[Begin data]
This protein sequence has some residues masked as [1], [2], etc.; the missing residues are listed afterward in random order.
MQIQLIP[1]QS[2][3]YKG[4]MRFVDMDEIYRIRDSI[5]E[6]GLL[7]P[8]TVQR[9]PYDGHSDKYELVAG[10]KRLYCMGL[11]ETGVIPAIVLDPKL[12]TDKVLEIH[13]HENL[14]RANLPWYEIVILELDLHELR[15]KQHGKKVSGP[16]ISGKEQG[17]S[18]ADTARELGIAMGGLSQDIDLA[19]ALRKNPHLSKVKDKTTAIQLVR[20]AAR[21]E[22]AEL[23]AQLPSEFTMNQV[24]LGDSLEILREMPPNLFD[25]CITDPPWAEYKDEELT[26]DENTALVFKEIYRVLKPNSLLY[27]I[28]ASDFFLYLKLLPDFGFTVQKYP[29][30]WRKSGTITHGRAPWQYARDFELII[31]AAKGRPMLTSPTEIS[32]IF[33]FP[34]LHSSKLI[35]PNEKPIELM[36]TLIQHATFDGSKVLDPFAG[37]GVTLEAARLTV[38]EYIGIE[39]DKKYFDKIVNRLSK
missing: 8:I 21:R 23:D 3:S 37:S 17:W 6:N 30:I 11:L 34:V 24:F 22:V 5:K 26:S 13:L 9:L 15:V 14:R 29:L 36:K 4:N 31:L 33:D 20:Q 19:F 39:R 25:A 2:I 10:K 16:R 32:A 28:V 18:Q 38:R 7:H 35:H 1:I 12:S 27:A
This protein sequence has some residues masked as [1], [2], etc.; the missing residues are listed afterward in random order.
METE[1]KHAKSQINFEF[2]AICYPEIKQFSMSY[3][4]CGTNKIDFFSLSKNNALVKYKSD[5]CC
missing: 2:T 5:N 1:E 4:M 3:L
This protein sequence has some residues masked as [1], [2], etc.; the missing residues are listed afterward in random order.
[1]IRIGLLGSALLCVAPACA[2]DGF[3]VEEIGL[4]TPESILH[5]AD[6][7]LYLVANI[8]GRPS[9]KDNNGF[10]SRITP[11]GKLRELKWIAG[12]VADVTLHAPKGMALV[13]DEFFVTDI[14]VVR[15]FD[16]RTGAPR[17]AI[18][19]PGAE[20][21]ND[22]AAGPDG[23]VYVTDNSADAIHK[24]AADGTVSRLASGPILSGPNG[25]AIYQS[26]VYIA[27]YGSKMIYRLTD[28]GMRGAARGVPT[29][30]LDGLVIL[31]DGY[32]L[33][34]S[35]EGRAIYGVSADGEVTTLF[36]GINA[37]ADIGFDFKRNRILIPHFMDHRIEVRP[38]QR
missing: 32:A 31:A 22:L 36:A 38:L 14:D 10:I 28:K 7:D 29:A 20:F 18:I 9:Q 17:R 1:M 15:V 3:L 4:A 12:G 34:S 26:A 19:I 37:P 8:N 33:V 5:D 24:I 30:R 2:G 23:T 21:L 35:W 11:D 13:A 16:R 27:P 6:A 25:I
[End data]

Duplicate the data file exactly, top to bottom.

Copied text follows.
This protein sequence has some residues masked as [1], [2], etc.; the missing residues are listed afterward in random order.
MQIQLIP[1]QS[2][3]YKG[4]MRFVDMDEIYRIRDSI[5]E[6]GLL[7]P[8]TVQR[9]PYDGHSDKYELVAG[10]KRLYCMGL[11]ETGVIPAIVLDPKL[12]TDKVLEIH[13]HENL[14]RANLPWYEIVILELDLHELR[15]KQHGKKVSGP[16]ISGKEQG[17]S[18]ADTARELGIAMGGLSQDIDLA[19]ALRKNPHLSKVKDKTTAIQLVR[20]AAR[21]E[22]AEL[23]AQLPSEFTMNQV[24]LGDSLEILREMPPNLFD[25]CITDPPWAEYKDEELT[26]DENTALVFKEIYRVLKPNSLLY[27]I[28]ASDFFLYLKLLPDFGFTVQKYP[29][30]WRKSGTITHGRAPWQYARDFELII[31]AAKGRPMLTSPTEIS[32]IF[33]FP[34]LHSSKLI[35]PNEKPIELM[36]TLIQHATFDGSKVLDPFAG[37]GVTLEAARLTV[38]EYIGIE[39]DKKYFDKIVNRLSK
missing: 8:I 21:R 23:D 3:S 37:S 17:W 6:N 30:I 11:L 34:V 24:F 22:V 5:K 26:S 13:L 9:L 15:V 14:R 29:L 36:K 4:N 31:L 33:D 20:Q 19:F 39:R 25:A 2:I 10:K 16:R 32:A 28:V 18:Q 38:R 7:H 35:H 1:I 12:S 27:A
This protein sequence has some residues masked as [1], [2], etc.; the missing residues are listed afterward in random order.
METE[1]KHAKSQINFEF[2]AICYPEIKQFSMSY[3][4]CGTNKIDFFSLSKNNALVKYKSD[5]CC
missing: 2:T 5:N 1:E 4:M 3:L
This protein sequence has some residues masked as [1], [2], etc.; the missing residues are listed afterward in random order.
[1]IRIGLLGSALLCVAPACA[2]DGF[3]VEEIGL[4]TPESILH[5]AD[6][7]LYLVANI[8]GRPS[9]KDNNGF[10]SRITP[11]GKLRELKWIAG[12]VADVTLHAPKGMALV[13]DEFFVTDI[14]VVR[15]FD[16]RTGAPR[17]AI[18][19]PGAE[20][21]ND[22]AAGPDG[23]VYVTDNSADAIHK[24]AADGTVSRLASGPILSGPNG[25]AIYQS[26]VYIA[27]YGSKMIYRLTD[28]GMRGAARGVPT[29][30]LDGLVIL[31]DGY[32]L[33][34]S[35]EGRAIYGVSADGEVTTLF[36]GINA[37]ADIGFDFKRNRILIPHFMDHRIEVRP[38]QR
missing: 32:A 31:A 22:L 36:A 38:L 14:D 10:I 28:K 7:D 29:A 20:F 18:I 9:Q 17:R 1:M 15:V 3:L 4:A 12:G 34:S 26:A 19:I 37:P 8:N 33:V 5:D 24:I 30:R 2:G 23:T 21:L 35:W 11:D 13:A 16:R 27:P 6:A 25:I